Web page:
Northwest Daily Snow

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Tuesday-Thursday Storm Update

Summary

A strong storm remains on track to deliver the goods to the entire Northwest this week. The main adjustments I've made is to lower the snow forecast slightly for Washington & Northern Idaho, and raise it slightly for Oregon based on the latest trends with short-range/high-res models coming into play. Still this is going to be a deep event for all areas with widespread double-digit totals.

Short Term Forecast

Forecast for Western Washington:

Snow is getting underway on Tuesday afternoon and will become heavy from Tuesday evening through Wednesday morning as the main part of the storm moves through. Snow levels are starting out near sea level and will only rise to around 500 feet north of I-90 and 1,000 feet south of I-90 (generally speaking).

Snowfall will become more showery and intermittent on Wednesday afternoon and Wednesday night, favoring areas south of I-90 during this later period. Light snow showers and flurries will then persist into Thursday before tapering off on Thursday night.

For snow totals, I'm going with a general 1-2 feet for ski resorts throughout the Cascades as well as Hurricane Ridge in the Olympic Range. On the eastern side of the Cascades, Mission Ridge will pick up 6-12 inches. I also wouldn't rule out totals in excess of 2 feet at Mt. Baker and at Paradise. 

Wednesday will be the deepest day on the slopes, but strong winds, difficult travel conditions, and poor visibility can also be expected, as well as disruptions to lift operations for areas that are open. Thursday will still offer deep and soft conditions along with lighter winds and improved travel conditions compared to Wednesday.

The next storm will arrive on Friday-Saturday and snow levels will remain low, but otherwise, the details are uncertain as models are currently in poor agreement. Stay tuned...

Forecast for Eastern Washington/Northern Idaho:

Snow will begin on Tuesday night and will become heavy from early Wednesday morning through Wednesday evening. Snowfall will then become more showery in nature from late Wednesday night through Thursday night, with lower confidence on where the heaviest snow bands set up during the latter part of the storm on Thursday.

Snow levels will remain near valley bottoms throughout this event, but could rise to around 2,000 feet or so with rain mixing in in Spokane on Tuesday afternoon. Still, snow levels will remain well below ski resort bases and snow quality will be good.

For snow totals, I'm going with 10-20 inches for ski areas throughout the Inland NW. 

Wednesday will be a storm skiing day with heavy snow, strong winds, and poor travel conditions. Thursday will offer the deepest conditions, though gusty winds can still be expected in the morning hours before decreasing in the afternoon. Friday should offer leftovers and continued soft conditions as well.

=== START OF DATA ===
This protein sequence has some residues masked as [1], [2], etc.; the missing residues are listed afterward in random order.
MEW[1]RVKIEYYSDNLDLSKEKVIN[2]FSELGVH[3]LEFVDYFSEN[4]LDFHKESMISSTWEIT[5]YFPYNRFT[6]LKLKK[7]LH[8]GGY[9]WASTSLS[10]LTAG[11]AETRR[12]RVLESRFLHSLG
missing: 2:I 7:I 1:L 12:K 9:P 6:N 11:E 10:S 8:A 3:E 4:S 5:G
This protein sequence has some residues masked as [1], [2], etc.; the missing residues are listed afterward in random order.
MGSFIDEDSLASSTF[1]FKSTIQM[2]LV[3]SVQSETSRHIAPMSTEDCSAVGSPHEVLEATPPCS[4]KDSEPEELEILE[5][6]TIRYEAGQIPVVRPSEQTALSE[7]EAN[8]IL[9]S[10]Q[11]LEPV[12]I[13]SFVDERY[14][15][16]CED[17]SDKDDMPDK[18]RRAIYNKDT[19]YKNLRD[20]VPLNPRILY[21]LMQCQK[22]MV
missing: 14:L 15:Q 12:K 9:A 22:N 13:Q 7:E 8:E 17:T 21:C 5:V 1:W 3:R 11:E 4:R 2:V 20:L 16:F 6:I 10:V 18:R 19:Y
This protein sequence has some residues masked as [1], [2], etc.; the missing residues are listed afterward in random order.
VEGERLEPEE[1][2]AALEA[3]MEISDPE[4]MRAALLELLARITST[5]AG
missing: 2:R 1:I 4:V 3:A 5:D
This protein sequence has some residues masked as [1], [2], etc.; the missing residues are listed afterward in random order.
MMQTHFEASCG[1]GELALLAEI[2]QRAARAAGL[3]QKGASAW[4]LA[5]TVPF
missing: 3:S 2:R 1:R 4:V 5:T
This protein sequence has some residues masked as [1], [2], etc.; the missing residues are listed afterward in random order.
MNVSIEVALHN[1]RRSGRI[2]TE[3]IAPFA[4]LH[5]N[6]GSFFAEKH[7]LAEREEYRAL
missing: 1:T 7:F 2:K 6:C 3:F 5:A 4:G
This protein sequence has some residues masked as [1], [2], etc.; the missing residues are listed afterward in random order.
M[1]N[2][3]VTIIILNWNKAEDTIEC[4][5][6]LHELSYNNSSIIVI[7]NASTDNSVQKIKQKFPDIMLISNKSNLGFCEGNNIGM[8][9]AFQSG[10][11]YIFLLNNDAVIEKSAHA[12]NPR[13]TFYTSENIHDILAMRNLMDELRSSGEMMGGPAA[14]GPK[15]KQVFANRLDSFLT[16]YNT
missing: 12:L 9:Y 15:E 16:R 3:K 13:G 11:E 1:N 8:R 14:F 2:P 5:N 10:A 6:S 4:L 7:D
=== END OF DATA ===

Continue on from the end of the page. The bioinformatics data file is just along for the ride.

The Inland Northwest will see a glancing blow from a storm on Friday-Saturday, but it looks like most of the moisture and energy will track too far south for most areas to see anything more than brief light snow. However, models are in poor agreement regarding the storm track, so it's possible this could change (for better or for worse).

Forecast for Oregon:

Snow is getting underway across Northwest Oregon on Tuesday afternoon and will pick up across all areas on Tuesday night. Mt. Hood will see the highest snow totals overnight on Tuesday night, while snowfall will start out lighter for all other areas initially.

Snowfall rates will then become very heavy across all mountainous regions of Oregon from Wednesday morning through Wednesday night. Moderate to heavy snow showers will continue throughout the Cascades and Blue Mountains on Thursday as well before eventually tapering off on Thursday night.

Snow levels will stay well below ski resort base areas throughout this event, with peak snow levels reaching 2,500 feet over the Northern OR Cascades and 3,500 feet over the Central OR Cascades. Snow levels will stay at valley bottoms across the Blue Mountains.

For snow totals, I'm going with a general 1-3 feet for ski resorts throughout the Cascades, with Timberline and Hood Meadows likely to end up with the deepest totals. Across the Blue Mountains, snow totals will range from 1-2 feet, including Anthony Lakes. 

Wednesday will be a storm skiing day, but with tough conditions due to poor visibility, strong winds, and poor travel conditions. Thursday should offer the best skiing conditions with decreasing winds and deep snow totals along with additional refills. Friday will be a great day as well with plenty of leftovers and soft snow conditions.

The next storm will arrive on Friday-Saturday and snow levels will remain low, but otherwise, the details are uncertain as models are currently in poor agreement. Stay tuned...

Extended Forecast

Another storm is projected to arrive from the west/northwest in the Sunday (Dec 5) to Monday (Dec 6) timeframe. It doesn't look like a particularly strong storm, but will involve low snow levels and looks to favor Washington and Northern Idaho more than Oregon.

A brief break is possible on Tuesday (Dec 6), but then more storms are possible during the second half of next week (Dec 7-11). Temperatures are expected to remain colder than average throughout the week of December 5-11 and this should continue to result in low snow levels and good-quality snow.

Thanks so much for reading! Next update on Wednesday (11/30).

ALAN SMITH